Component Interaction in Angular (Part 2)

Last time, I did an article which presents serveral specific methods of communicating between Angular Components. Please take a look here to make sure you have acquired adquate knowledge before digging deeply into the following section.

1. Local Variable

Let's carry on from what we left off in the previous article! Time for a rehearsal about 2 decorators mentioned: @Input() and @Output().

Input specifies which properties you can set on a component. Output identifies the events a component can fire to send information up the hierarchy to its parent.

Despite of the implementation of the downward and upward flow of data, it still does not grant the parent component access to any of the child component's public methods. What if the parent component needs to access incrementAge() method of the child component?

Such issues can be easily dealt with thanks to the means of local variable. Since <child-component> tag is located inside the parent-component.template.html, as soon as we add the #childComponent template variable on the <child-component> tag, it gives us a reference to the ChildComponent and the capability of accessing any of its properties as well as methods from within the parent template like below.

<!-- parent.component.html -->
<button type="button" (click)="childComponent.doSomething()"></button>
<child-component
  #childComponent
  ...
></child-component>

2. ViewChild and Content Child

The approach of local variable is quite simple and easy to understand. Even so, there still persists one problem in which the parent-child wiring must be done entirely within the parent template. Assuming that the parent component class needs to read/modify values or call methods of the child component, local variable is totally inapplicable. Instead, we have to inject the child component into the parent as a ViewChild.

/* parent.component.ts */
import { Component, ViewChild } from '@angular/core';
...
export class ParentComponent {
  @Viewchild(ChildComponent)
  private childComponent: ChildComponent;
  
  doSomething() {
    this.childComponent.doSomething();
  }
  
  ...
}
<button type="button" (click)="doSomething()"></button>
<child-component
  ...
></child-component>

Still, there is one additional caveat compared to the local variable technique and in order to comprehend this, let's take a look closer at the sayHello() function implemented inside the child component:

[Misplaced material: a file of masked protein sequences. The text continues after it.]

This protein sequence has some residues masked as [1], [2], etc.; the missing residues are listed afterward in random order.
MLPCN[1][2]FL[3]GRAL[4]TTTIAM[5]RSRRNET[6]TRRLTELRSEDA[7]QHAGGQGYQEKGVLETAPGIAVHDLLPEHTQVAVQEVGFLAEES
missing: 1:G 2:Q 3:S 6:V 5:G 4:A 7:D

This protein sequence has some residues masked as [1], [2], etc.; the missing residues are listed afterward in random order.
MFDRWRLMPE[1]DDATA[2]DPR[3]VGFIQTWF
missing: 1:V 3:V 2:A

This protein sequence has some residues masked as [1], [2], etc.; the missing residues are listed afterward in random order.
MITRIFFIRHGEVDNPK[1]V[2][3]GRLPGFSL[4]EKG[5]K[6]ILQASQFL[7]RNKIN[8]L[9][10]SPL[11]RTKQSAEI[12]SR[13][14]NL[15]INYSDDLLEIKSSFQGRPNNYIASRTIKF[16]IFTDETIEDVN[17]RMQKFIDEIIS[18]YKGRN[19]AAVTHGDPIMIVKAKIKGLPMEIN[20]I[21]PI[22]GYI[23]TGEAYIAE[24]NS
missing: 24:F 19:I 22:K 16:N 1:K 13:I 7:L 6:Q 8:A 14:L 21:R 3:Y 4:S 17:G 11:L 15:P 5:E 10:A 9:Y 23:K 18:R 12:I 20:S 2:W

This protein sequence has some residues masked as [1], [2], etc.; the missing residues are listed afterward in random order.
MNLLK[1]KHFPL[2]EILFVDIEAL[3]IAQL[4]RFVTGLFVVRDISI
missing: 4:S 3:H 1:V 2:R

/* child.component.ts */
...
export class ChildComponent {
  firstName: string = 'Crimson';
  lastName: string = 'Dance';
  age: number = 23;
    
  getIntroduction(): string {
    return `My name is ${this.firstName} ${this.lastName} and I am ${this.age} year(s) old.`;
  }

  ...
}

We use the ViewChild approach and access to method getIntroduction() of child component to get the introduction words. If we call this function inside ngOnInit of parent component, all values of firstName, lastName and age printed out are undefined. Only after the parent component view has initialized, will the variables of child component be set. In another word, we have to call the child method inside AfterViewInit lifecycle hook function of parent method, which is fired after parent view initialization.

/* parent.component.ts */
import { Component, ViewChild, OnInit, OnAfterViewInit } from '@angular/core';

...
export class ParentComponent implements OnInit {
  @Viewchild(ChildComponent)
  private childComponent: ChildComponent;
 
  ngOnInit() {
    console.log(this.childComponent.getIntroduction());
    //'My name is undefined undefined and I am undefined year(s) old'. 
  }
  
  ngAfterViewInit() {
    console.log(this.childComponent.getIntroduction());
    //'My name is Crimson Dance and I am 23 year(s) old.; 
  }
  
  ...
}

In Angular, ViewChild also has a counterpart named ContentChild. They are basically serving the same purpose of facilitating communication or interaction between components. However, with the @ContentChild() decorator, we access the child component’s API when the child component’s HTML tag is declared in between the opening and closing tags of the parent component’s HTML tag, for example, like this:

<child-component>
  <h2>This is a heading</h2>
</child-component>

And again, the child component property is not set at the parent at the moment of the parent component’s initialization. In this case, it will be after the content is initialized, so we will use the AfterContentInit lifecycle hook instead.

3. ViewChildren and ContentChildren

Serving the same purpose with their @ViewChild() and @ContentChild() counterparts, @ViewChildren() and @ContentChildren() provide access to multiple child components of the same type. This might be used when we are iterating over a list of child components by using ngFor structural directive in order to output multiple instances in the parent view. There is one key difference when defining a @ViewChildren() or @ContentChildren() variable in the parent component:

// parent.component.ts
...
export class ParentComponent implements AfterViewInit {
  ...
  @ViewChildren(ChildComponent)
  private childComponents: QueryList<ChildComponent>;
  ...
  ngAfterViewInit () {
    this.childComponents.changes.subscribe(changes => {
      //do something here with changes
    });
  }
}

As you can point out, the variable is of type QueryList, which has a property on it, changes, which can be subscribed to. What makes the QueryList interface so powerful is when the application state changes, Angular automatically updates the list of child components, and you can subscribe to those changes since the changes property returns an Observable.

References: Angular - Component Interaction